The Hundred and Ninety-Nine Steps by Michel  Faber
(Canongate, 1999)

The Hundred and Ninety-Nine Steps

by Michel Faber

Sian, tired of nightmares in which she meets a grisly end, decides she needs to get out more, so she joins an archaeological dig at Whitby Abbey. What she finds is a mystery involving a long-hidden murder, a man with big hands, a fragile manuscript in a bottle, and a rather attractive dog called Hadrian. Faber’s dazzling novella takes us up the 199 steps in Whitby that link the 21st century with the ruins of the past. Equal and indissoluble parts thriller, romance, historical/ghost story and meditation on the nature of sincerity, this is an ingenious literary page-turner. Atmospheric photographs complement the text beautifully. This book, like Henry James’s The Turn of the Screw, deploys a masterful sense of ambiguity, outstanding narrative power, works on many levels and, as always with Faber’s writing, is elegant, thought-provoking, distinctive and compelling.

Reviews

Engrossing . . . the writing is spare and evocative and Si├ón's slow return to health is powerfully wrought. ”
- The Times
Visits the strangest of places and makes them real. ”
- Scotsman
With impressive subtlety and economy, Faber raises questions about . . . the way in which the past haunts the present and the invisible undercurrents lying beneath human relations.”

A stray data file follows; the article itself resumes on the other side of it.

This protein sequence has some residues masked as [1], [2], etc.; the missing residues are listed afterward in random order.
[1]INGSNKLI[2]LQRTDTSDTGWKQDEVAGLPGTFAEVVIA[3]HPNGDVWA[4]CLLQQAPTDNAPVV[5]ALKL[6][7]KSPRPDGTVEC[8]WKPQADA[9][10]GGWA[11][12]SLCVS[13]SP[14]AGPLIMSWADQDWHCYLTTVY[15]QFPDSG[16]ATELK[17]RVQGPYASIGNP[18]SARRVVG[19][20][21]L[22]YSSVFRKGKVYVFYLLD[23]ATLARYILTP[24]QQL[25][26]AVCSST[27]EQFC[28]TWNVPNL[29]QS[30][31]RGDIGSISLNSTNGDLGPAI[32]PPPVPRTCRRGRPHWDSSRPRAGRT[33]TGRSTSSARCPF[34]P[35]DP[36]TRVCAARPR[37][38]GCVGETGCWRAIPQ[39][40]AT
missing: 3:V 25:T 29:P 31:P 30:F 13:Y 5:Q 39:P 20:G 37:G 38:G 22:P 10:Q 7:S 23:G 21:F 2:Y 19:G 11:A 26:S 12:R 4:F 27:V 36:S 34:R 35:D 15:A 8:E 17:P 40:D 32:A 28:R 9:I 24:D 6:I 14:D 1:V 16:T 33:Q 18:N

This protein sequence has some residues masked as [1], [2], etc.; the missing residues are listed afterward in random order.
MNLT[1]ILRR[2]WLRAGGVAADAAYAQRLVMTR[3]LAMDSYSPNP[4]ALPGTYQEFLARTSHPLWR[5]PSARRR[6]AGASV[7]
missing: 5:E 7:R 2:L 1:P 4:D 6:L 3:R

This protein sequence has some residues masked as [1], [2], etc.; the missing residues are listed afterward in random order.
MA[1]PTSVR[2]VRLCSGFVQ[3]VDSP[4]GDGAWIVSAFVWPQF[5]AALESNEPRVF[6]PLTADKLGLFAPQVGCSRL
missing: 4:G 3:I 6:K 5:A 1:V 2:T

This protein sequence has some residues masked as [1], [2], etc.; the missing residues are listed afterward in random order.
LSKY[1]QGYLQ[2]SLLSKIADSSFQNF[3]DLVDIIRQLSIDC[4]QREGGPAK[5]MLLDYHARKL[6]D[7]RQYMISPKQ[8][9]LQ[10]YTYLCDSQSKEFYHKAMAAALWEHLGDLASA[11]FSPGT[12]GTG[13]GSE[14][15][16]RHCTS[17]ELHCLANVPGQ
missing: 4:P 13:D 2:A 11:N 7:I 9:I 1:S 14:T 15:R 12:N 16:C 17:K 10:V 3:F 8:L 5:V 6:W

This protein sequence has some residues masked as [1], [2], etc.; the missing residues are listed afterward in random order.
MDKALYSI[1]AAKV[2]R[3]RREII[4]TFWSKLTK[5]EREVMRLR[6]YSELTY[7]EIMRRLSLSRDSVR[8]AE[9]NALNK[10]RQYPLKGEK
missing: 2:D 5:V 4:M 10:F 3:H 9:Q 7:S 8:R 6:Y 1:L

- Evening Standard
This is a man who would give Conrad a run at writing the perfect sentence...Room will now have to be made at Faber alongside Alasdair Gray, James Kelman, Irvine Welsh and A.L. Kennedy.”
- The Guardian
Faber's disconcerting vision, his instinctive feel for pace and suspense, and his vision of an upside-down existence are too unsettling and too finely drawn to be knocked off course.”
- Bella Bathurst, The Herald
As well as possessing imaginative gifts, Michel Faber is a writer of unusual skill...Strong satire in the Swiftian tradition, rendered with outstanding narrative power - genuinely horrible and down-right weird.”
- Time Out
Faber's approach throughout the novel is unashamedly adventurous and eclectic. If he were a lesser writer, his feverish imagination could have got him into quite a muddle. he successfully avoids this because he has fine judgment and is a consummate showman.”
- The Spectator